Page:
2002 - Setting up the group
It was quite hard to set up a book group.
I met Don in the village, hurrying off the bus, and stopped him
and suggested it. He said he'd wanted to be in a reading group for
years, but the last thing he fancied was being outnumbered by a
load of women, which as far as he knew was what book groups were
So, frankly, John and I set about scouting for men, and though we
thought we'd never find any, in the end they outnumbered the women.
By the time we'd found enough members, Don had his diary heavily
Mark was keen, but he's a long-haul flight attendant, and kept being
off on trips. Trevor was quite mad on the idea, but was so busy
fixing someone's kitchen and making someone else's sideboard he
forgot and missed the planning meeting.
In the end, we got it together, and decided on our first book: Jonathan
Franzen's The Corrections.
November 2002 - The Corrections
by Jonathan Franzen (2002)
We met at mine and John's. We had to bring chairs down from upstairs.
Everyone brought red wine.
Mark didn't turn up; he was on a flight to Hong Kong.
I introduced the book. Trevor hadn't read it (because he'd only
just remembered about the group), so I recapped the story: an elderly
couple try to get their family together for one last Christmas,
while the history of the fraught family relations is unpicked.
I said I thought it was brilliantly written, with amazing empathy
for all of the characters, and that as a writer I was dead jealous
of it, and Jeanne, who is a fiction writer too, agreed.
Everyone liked it, nearly all loved it. Don thought Jonathan Franzen
was exceptionally clever, and was very impressed by the depth of
his knowledge about so many subjects, finance, railway engineering,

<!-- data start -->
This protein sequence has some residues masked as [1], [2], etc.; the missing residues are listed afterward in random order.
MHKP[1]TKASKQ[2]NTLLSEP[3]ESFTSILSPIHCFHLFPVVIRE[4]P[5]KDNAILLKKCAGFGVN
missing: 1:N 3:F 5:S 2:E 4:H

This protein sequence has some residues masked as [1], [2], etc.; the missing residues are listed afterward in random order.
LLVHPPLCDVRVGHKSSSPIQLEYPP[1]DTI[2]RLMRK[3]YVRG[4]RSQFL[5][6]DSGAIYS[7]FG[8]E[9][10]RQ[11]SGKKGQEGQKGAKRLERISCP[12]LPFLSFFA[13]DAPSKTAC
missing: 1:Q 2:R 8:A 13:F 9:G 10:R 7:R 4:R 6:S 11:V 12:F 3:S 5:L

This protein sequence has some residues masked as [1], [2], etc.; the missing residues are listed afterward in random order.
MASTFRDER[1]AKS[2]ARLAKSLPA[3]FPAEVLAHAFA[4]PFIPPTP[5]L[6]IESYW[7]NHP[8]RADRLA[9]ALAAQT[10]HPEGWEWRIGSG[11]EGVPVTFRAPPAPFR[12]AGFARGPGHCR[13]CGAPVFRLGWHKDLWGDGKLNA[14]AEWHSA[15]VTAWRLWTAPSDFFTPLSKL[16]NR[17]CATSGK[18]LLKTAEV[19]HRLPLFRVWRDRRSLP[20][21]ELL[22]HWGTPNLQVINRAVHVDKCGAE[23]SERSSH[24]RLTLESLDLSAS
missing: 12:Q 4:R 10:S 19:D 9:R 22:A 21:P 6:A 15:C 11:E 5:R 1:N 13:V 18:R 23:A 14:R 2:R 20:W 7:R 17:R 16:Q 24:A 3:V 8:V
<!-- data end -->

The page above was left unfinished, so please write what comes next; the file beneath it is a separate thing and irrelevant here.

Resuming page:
Jeanne then said that, actually, she wasn't so impressed by that,
she could have done without all those technical details, and in
fact found herself skipping them.
Sarah then said that she'd skipped, too (she's a doctor and doesn't
have a lot of time) and that basically she found the book too long.
She also said that she wished the characters' different stories
had been more intertwined, and not presented in discrete clumps
as they are.
All in all, though, we gave it a big thumbs-up.
Then Don and Jeanne, who are married and live some way from the
rest of us and like to get up early to write, went home.
We opened another bottle and Trevor said that though he hadn't read
it he was very impressed by the book from our discussion, especially
the old-bloke father character. He said there are people like that,
and told us about a guy he knew who was.
Then Sarah said how nervous she had been about joining a reading
group with literary types like me and John and Don and Jeanne, and
Doug who is an accountant agreed with her, and they both said it
had turned out fine after all.
Click here to
add your comments
December 2002 - True History of the
by Peter Carey (2000)
We met at Sarah's. Her house is very neat and tidy, unlike mine
and John's. She had a huge Christmas tree with lights that faded
and brightened and some very classy baubles and also some gaudier
ones she's had since she was a child. She had made mulled wine and
little mince pies with leaf-shaped pastry on top. We ate them all.
Mark didn't make it to the meeting, he was still on his way back
I am sorry to say that none of us liked the book except Trevor,
who only did so by changing his mind for the sake of argument.
Doug, who had chosen it, said he wished he hadn't.
I turned up late, because I'd been trying to finish it first, which
I hadn't been able to make myself do beforehand.
We all agreed that the narrative voice was brilliantly and consistently
done, but we were all bored by its one-dimensionality, and didn't
have the same romantic interest in Ned Kelly which we suspected
would override the problem for Australians.
We didn't find a lot more to say (and we couldn't remember the book
well enough to refer to it in detail), so it was a fairly boring
discussion, until Trevor changed his own mind by pointing out that,
actually, life is like that for immigrants, and got us onto a more
general discussion about that.
Don and Jeanne went home even earlier.
We had another bottle and then the rest of us left together.
We stood outside and looked up at the huge ash tree in Trevor's
garden where an owl sits and hoots every night just before it goes
dark. There was a big moon. The pavements were icy. Trevor followed
us down the road in the wrong direction, away from the tree, still
talking about immigrants' problems.
Then Sarah came out and called that Jeanne had left her glasses,
and came and joined us, and we all stood in the middle of the road
looking up at the tree again.
List of all books discussed (alphabetically